• The Story of English in 100 Words

  • By: David Crystal
  • Narrated by: David Crystal
  • Length: 7 hrs and 56 mins
  • 4.4 out of 5 stars (239 ratings)

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The Story of English in 100 Words  By  cover art

The Story of English in 100 Words

By: David Crystal
Narrated by: David Crystal
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Publisher's Summary

In this unique new history of the world's most ubiquitous language, linguistics expert David Crystal draws on words that best illustrate the huge variety of sources, influences, and events that have helped to shape our vernacular since the first definitively English word was written down in the fifth century ("roe", in case you are wondering). Featuring Latinate and Celtic words, weasel words and nonce-words, ancient words ("loaf") to cutting edge ("twittersphere"), and spanning the indispensable words that shape our tongue ("and", "what") to the more fanciful ("fopdoodle"), Crystal takes us along the winding byways of language via the rude, the obscure, and the downright surprising.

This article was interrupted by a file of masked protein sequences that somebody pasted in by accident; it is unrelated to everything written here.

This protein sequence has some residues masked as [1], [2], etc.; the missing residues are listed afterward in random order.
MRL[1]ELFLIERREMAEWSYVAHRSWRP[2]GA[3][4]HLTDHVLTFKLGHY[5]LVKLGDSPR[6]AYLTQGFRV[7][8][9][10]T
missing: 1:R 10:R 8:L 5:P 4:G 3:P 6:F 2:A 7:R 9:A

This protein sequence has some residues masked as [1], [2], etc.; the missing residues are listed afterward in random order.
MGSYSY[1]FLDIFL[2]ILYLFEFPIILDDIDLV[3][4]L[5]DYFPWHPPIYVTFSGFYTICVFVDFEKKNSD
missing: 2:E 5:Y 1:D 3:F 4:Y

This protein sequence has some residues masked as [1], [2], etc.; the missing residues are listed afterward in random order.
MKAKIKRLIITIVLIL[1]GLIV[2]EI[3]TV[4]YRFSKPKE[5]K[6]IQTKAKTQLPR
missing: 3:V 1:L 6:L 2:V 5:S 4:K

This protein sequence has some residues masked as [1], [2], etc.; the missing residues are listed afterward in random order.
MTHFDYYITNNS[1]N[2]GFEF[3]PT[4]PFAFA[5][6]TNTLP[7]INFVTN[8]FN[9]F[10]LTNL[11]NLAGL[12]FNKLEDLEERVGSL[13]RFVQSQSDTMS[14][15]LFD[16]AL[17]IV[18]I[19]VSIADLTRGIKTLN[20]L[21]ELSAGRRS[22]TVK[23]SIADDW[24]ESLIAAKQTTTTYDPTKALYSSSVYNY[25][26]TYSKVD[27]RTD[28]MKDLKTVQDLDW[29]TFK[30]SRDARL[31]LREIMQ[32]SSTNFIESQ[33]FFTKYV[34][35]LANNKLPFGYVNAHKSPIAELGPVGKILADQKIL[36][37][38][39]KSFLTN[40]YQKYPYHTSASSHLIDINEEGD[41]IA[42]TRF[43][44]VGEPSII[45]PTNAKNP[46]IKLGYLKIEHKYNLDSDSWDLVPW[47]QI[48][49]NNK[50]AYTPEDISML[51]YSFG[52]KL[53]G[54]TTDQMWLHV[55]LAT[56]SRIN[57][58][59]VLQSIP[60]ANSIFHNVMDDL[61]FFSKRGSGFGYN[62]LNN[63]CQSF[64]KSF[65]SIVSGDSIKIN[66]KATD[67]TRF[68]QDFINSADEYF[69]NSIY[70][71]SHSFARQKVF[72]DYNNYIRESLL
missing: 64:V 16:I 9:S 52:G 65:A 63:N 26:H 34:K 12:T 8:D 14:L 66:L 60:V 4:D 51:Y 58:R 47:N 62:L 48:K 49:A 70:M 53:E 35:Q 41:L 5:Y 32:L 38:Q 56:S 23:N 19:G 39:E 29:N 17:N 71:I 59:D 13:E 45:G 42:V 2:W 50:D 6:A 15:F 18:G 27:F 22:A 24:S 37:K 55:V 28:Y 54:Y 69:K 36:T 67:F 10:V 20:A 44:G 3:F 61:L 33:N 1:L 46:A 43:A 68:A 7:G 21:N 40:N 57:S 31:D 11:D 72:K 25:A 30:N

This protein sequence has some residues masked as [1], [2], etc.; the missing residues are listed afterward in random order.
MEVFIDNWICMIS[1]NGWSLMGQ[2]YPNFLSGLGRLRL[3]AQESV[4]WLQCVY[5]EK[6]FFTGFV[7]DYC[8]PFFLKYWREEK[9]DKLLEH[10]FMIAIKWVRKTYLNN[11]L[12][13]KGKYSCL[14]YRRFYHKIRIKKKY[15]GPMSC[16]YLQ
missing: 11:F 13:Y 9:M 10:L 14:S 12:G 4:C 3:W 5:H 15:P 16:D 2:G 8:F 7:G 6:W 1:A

©2011 David Crystal (P)2012 AudioGO

What listeners say about The Story of English in 100 Words

Average Customer Ratings
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  • Overall
    4 out of 5 stars
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    5 out of 5 stars
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    4 out of 5 stars

Random but entertaining

The book is well suited to intermittent listening because each word gets it's own 4-5 minute chapter without any overlap. Conversely, just as each etymology becomes interesting it's time to move on, which gets frustrating.

He uses obscure words as well as current coinage (such as "blogoshpere") to demonstrate all the various ways words enter our language. There is really no grand conclusion about the history of the language so a better title might be "The story of 100 English words."

It's entertaining and light and the performance is very good.

11 people found this helpful

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    5 out of 5 stars
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One for Word Buffs